In 2003, when he was a " serious" amateur, Peter Chalkley played in the Amateur Championship at Royal Troon, shot a 69 to a standard scratch of 74, finished seventh qualifier and won a two-year exemption for this venerable event.
Chalkley will redeem the privilege at Royal Birkdale on Monday but under a different designation. He now calls himself a "proper amateur amateur." In other words, he will be playing for fun.
In a field largely made up of circuit amateurs, those who play the full programme, full-time, on their way to the professional ranks, Chalkley will be an anachronism. And he's relishing the prospect.
"The others will probably knock a couple of hundred balls before they go out; I'll probably just have a bacon sandwich," he said. Which is not meant as a gesture of irreverence.
Chalkley can still play and his mates at Copt Heath will know how hard he'll be trying. He still has a handicap of plus-2 and would have qualified for the Amateur, exemption or not.
"But the exemption is there," he said, "and this is too good an opportunity to pass up. And I'm playing nicely."
Chalkley, one-time Warwickshire captain, is playing "nicely" at the age of 37 partly because he's not playing seriously any more.
He has recently started a new career with an international sales company, he travels a great deal and his golf is restricted to Sunday morning with his pals - "and a few scoops afterwards.
"I don't feel that I've got anything to prove anymore. I'm not wound up; suddenly I've become like a 15-year-old. It's great. It's fun."
Chalkley hasn't played county golf for two years and regardless of his performance next week, he has no plans to return to the competitive realms.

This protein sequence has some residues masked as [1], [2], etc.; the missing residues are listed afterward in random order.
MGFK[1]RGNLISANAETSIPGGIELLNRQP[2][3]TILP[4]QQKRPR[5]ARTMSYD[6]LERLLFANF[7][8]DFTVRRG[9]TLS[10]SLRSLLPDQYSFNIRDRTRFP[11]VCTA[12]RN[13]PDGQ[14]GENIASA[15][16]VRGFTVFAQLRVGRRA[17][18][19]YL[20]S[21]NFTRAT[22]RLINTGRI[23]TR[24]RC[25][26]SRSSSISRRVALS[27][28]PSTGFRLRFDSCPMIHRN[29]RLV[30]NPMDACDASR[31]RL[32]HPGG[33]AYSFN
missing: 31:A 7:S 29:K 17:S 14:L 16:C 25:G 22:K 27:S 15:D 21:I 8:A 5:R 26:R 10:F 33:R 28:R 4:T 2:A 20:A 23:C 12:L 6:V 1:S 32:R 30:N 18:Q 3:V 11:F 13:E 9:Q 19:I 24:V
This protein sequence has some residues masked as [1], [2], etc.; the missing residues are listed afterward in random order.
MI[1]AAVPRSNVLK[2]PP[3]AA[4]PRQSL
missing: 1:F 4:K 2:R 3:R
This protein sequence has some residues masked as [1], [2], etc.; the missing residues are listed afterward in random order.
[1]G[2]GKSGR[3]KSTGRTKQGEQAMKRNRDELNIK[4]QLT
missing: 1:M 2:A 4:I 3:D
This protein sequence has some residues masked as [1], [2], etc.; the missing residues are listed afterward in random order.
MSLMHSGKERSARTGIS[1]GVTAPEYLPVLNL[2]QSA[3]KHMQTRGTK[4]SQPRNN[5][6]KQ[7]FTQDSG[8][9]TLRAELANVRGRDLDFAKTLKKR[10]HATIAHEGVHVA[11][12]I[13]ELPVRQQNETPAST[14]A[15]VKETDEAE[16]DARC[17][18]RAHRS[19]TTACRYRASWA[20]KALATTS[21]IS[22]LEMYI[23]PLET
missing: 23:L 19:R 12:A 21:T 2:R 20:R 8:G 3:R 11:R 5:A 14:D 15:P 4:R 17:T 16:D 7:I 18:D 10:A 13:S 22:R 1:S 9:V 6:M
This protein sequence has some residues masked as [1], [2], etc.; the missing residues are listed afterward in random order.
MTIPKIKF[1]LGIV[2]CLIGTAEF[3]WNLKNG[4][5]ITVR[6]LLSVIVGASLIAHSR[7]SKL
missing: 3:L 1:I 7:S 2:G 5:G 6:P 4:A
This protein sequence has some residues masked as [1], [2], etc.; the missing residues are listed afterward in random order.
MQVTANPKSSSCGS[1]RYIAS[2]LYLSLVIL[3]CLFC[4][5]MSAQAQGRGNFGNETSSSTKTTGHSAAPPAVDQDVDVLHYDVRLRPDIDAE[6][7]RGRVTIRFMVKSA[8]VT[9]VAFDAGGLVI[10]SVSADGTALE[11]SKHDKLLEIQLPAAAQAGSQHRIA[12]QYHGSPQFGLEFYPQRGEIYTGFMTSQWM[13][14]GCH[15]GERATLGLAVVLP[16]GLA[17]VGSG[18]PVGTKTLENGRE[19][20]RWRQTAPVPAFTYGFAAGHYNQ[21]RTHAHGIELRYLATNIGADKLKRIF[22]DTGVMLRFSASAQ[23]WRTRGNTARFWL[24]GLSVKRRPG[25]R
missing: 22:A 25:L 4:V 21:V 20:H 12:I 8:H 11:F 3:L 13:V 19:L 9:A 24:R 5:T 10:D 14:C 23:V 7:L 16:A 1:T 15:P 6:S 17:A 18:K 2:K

Not that he would refuse to help his county if he was asked.
"But Andy Kearns has put a great young Warwickshire side together; the youth policy we started nine years ago is really paying off. It would be a backward step for them to pick me; there are so many good young kids coming through."
When he qualified at Troon, Chalkley was beaten at the 18th in the second round by the Portuguese golfer, Sebastian Garcia. He also played with the Italian, Francesco Molinari, who is now a professional, and was somewhat discouraged by the distance of his drives compared with theirs.
"I realise, new technology or not, that I'm simply not long enough these days," he confessed. "But I think I've proved that I can still compete and I'm really looking forward to next week."
Objectives? "To qualify again."
His preparation for becoming one of the top 64? He played in the Moseley Invitation last Saturday and he's going to Lancashire this Saturday for practice rounds at Birkdale and Southport & Ainsdale, where the qualifiers are being played.
Then it's a bacon butty and off he goes. Chalkley will be competing against golfers from 27 countries.
There are 13 Americans and among them is Trip Kuenhe, who played in the last Walker Cup and who, in the view of Peter McEvoy, hits the ball further than any man playing the game. Americans have had a hard time of it in the Amateur. Jay Sigel won it for them in 1979 but no American has managed to do so since.
The last Warwickshire player to lift the 120-year-old trophy, on the other hand, was Warren Bladon. In 1996. Is there emulation in the air?
Warwickshire have four of their best players, apart from Chalkley, in the field this year and all of them are keen to uphold their county's standards. The four are Matthew Cryer, from Coventry, Rob Steele, from Kenilworth, Ben Kruze of The Warwickshire and Chris Evans, from Maxstoke Park. Paul Griffiths (Sandwell) and Ed Vernon (Burton-on-Trent) are also in the field.
Four of our last Walker Cup side have entered: Nigel Edwards, Michael Skelton, Stuart Wilson and, of course, Gary Wolstenholme. Wilson is the defending champion and he is attempting to become the first back-to-back winner since Peter McEvoy, in 1978. Peter McEvoy, of Warwickshire, that is.
Read previous Michael Blair columns at www.icbirmingham.co.uk/post/blair